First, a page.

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UMass Boston, IBM working on tech center for disabled

Partnering to bring advancements, help create new policies

The University of Massachusetts Boston and computer giant IBM Corp. are teaming up to devise new ways for people with disabilities and the elderly to benefit from technological advancements.

Through a partnership that will be announced Tuesday, the two will open the nonprofit Collaborative Innovation Center that will build on the research that both UMass and IBM have been doing for decades to increase accessibility in the workplace and on campus for people who have vision, hearing, and other impairments.

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Much of the center’s focus will be on developing new technology, but it will also work to create new policies for government agencies, schools, and businesses in order to reduce the barriers to using computer technology.

“Access to the Web has become pretty central,” said William Kiernan, dean and research professor of the newly formed UMass School of Global Inclusion and Social Development. “All we are trying to do is level the playing field for people who want to participate in the community.”

Kiernan is one of the country’s leading researchers on workforce issues facing people with disabilities, and the collaboration with IBM builds on work he has been doing since the 1970s.

Since then, he has advised scores of government agencies, schools, and businesses on ways to increase accessibility for the disabled and seniors. What’s more, UMass was also one of the first schools in the country to provide services to disabled students.

The collaboration with IBM should help accelerate UMass’s research by tapping into the company’s trove of scientists and technologies.

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“The private sector tends to move faster than universities,” Kiernan said.

The joint effort is for now a research collaboration only. IBM would not comment on whether it stands to benefit commercially from any products developed by the center.

Many disabled people cannot experience the fullness of the World Wide Web. People with hearing loss, for example, are shut out of the millions of videos posted on the Web. While the Federal Communications Commission says videos shown on TV with captions must also have those captions when aired online, that doesn’t apply to the vast majority of videos posted by individuals on services such as YouTube.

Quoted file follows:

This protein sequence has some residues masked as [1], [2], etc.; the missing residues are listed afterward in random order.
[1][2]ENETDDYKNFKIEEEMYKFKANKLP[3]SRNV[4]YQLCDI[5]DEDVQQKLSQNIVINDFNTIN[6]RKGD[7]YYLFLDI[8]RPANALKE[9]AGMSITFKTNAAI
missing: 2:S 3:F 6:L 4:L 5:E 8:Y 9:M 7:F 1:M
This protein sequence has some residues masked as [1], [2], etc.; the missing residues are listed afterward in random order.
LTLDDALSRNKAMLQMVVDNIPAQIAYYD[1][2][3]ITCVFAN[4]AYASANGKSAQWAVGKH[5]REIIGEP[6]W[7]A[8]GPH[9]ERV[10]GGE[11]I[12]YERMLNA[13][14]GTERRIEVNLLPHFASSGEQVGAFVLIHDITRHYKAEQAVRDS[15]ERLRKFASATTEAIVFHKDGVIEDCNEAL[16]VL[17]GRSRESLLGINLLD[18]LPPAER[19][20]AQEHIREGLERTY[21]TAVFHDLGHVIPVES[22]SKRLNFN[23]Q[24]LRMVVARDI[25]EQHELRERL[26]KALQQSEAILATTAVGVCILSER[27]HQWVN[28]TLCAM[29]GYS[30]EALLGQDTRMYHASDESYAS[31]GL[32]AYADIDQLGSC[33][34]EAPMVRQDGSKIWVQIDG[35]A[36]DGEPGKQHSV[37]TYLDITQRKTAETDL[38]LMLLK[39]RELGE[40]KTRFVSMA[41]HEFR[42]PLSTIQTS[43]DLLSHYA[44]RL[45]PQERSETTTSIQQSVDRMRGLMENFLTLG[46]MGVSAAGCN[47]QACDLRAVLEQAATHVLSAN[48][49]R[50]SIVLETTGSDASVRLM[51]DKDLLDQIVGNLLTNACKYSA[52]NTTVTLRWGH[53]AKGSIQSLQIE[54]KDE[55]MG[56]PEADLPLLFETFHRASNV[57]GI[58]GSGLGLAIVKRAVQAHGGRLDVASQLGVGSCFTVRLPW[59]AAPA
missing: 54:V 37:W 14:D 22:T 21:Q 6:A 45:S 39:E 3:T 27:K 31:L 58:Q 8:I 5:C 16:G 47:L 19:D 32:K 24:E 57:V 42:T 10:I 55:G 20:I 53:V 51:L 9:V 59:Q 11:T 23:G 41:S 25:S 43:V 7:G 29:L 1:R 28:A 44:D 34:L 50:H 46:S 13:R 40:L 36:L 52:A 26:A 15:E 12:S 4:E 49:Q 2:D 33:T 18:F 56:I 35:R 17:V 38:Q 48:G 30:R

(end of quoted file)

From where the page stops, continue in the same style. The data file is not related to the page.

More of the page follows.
Also, the American Association of People with Disabilities reports that 54 percent of disabled adults use the Internet compared with 81 percent of those without a disability.

The Collaborative Innovation Center will borrow from experts across disciplines at IBM as well as faculty and students at UMass to staff the center and work on various projects. Its work will be conducted both at the UMass campus in Boston and at IBM's Innovation Center in Cambridge. UMass will fund much of the work through grants.

While IBM and UMass will focus on building many new technologies from scratch — especially for mobile devices such as smartphones and tablets — some of the work will be honing existing projects already underway at IBM. One of its first endeavors, for instance, will be to further develop a prototype app for students with disabilities to find their way around campus by locating ramps and buildings with elevators, or where a blind student might find audio guides and other services.

“We hope that we can develop very practical applications that can be deployed on campus and then to cities,” said Frances West, director of IBM's Human Ability and Accessibility Center.

In addition to the long history of support and advocacy for people with disabilities at UMass, IBM has also been at the cutting edge of developing technologies for people with hearing and sight loss. For instance, in the 1980s, IBM created a talking typewriter and soon thereafter developed one of the first computer screen readers.

“We’ve had to innovate and develop technologies to help our own employees, so we have accumulated many best practices,” said West.

Another goal for the center is to raise awareness about the need for app developers and other technology companies to include accessibility features into all software from the get-go, said West. That way, she said, “it isn’t an afterthought.”

Michael B. Farrell can be reached at michael.farrell@globe.com.

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